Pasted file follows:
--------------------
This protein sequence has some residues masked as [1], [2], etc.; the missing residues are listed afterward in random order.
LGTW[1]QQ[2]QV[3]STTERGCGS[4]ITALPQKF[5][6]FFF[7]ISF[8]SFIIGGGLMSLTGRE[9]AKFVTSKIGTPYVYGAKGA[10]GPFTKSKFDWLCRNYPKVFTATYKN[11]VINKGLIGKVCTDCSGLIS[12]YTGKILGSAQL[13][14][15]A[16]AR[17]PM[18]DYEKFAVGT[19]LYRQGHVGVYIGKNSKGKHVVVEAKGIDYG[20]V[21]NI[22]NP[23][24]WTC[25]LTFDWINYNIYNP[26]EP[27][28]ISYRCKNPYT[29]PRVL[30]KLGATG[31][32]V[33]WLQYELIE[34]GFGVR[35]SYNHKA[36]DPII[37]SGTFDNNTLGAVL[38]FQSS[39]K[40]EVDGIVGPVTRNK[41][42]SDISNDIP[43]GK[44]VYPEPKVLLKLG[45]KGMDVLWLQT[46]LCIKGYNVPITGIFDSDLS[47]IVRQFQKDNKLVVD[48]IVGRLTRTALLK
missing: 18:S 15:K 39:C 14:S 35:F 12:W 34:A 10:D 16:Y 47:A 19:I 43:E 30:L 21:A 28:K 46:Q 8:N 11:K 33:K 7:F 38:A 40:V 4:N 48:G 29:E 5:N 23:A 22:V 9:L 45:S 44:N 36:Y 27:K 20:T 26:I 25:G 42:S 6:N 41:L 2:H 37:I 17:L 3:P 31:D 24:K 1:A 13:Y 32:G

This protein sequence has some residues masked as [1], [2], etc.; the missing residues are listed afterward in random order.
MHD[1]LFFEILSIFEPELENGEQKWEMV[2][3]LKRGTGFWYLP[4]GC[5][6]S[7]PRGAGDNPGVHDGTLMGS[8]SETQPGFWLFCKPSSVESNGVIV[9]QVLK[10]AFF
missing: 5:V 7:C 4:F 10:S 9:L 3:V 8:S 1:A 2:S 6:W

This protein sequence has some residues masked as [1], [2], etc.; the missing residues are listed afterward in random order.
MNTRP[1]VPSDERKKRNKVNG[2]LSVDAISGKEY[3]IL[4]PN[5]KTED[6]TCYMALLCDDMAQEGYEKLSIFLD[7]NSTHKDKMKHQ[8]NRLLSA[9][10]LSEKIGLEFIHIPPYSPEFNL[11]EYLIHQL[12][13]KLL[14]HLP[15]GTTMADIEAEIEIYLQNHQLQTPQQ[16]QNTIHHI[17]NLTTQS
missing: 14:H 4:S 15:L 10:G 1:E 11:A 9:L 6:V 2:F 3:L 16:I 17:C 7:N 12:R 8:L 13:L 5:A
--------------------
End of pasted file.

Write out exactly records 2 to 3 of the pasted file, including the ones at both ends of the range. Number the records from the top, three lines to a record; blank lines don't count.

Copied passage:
This protein sequence has some residues masked as [1], [2], etc.; the missing residues are listed afterward in random order.
MHD[1]LFFEILSIFEPELENGEQKWEMV[2][3]LKRGTGFWYLP[4]GC[5][6]S[7]PRGAGDNPGVHDGTLMGS[8]SETQPGFWLFCKPSSVESNGVIV[9]QVLK[10]AFF
missing: 5:V 7:C 4:F 10:S 9:L 3:V 8:S 1:A 2:S 6:W

This protein sequence has some residues masked as [1], [2], etc.; the missing residues are listed afterward in random order.
MNTRP[1]VPSDERKKRNKVNG[2]LSVDAISGKEY[3]IL[4]PN[5]KTED[6]TCYMALLCDDMAQEGYEKLSIFLD[7]NSTHKDKMKHQ[8]NRLLSA[9][10]LSEKIGLEFIHIPPYSPEFNL[11]EYLIHQL[12][13]KLL[14]HLP[15]GTTMADIEAEIEIYLQNHQLQTPQQ[16]QNTIHHI[17]NLTTQS
missing: 14:H 4:S 15:L 10:G 1:E 11:A 9:L 6:V 2:F 3:L 16:I 17:C 7:N 12:R 8:L 13:L 5:A